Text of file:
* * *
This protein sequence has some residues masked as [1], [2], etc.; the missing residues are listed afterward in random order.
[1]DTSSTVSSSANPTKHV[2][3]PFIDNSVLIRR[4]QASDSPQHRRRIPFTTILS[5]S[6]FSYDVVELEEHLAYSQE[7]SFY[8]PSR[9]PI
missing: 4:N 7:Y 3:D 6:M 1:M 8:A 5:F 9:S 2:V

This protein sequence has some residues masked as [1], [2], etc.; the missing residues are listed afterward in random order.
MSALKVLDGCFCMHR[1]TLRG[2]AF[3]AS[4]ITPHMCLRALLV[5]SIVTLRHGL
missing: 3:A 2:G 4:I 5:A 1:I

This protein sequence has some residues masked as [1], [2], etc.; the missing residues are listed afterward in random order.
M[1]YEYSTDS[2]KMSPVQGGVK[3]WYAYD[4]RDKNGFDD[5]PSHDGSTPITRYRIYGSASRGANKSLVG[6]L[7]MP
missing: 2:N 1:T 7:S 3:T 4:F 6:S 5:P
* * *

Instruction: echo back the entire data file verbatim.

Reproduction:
This protein sequence has some residues masked as [1], [2], etc.; the missing residues are listed afterward in random order.
[1]DTSSTVSSSANPTKHV[2][3]PFIDNSVLIRR[4]QASDSPQHRRRIPFTTILS[5]S[6]FSYDVVELEEHLAYSQE[7]SFY[8]PSR[9]PI
missing: 4:N 7:Y 3:D 6:M 1:M 8:A 5:F 9:S 2:V

This protein sequence has some residues masked as [1], [2], etc.; the missing residues are listed afterward in random order.
MSALKVLDGCFCMHR[1]TLRG[2]AF[3]AS[4]ITPHMCLRALLV[5]SIVTLRHGL
missing: 3:A 2:G 4:I 5:A 1:I

This protein sequence has some residues masked as [1], [2], etc.; the missing residues are listed afterward in random order.
M[1]YEYSTDS[2]KMSPVQGGVK[3]WYAYD[4]RDKNGFDD[5]PSHDGSTPITRYRIYGSASRGANKSLVG[6]L[7]MP
missing: 2:N 1:T 7:S 3:T 4:F 6:S 5:P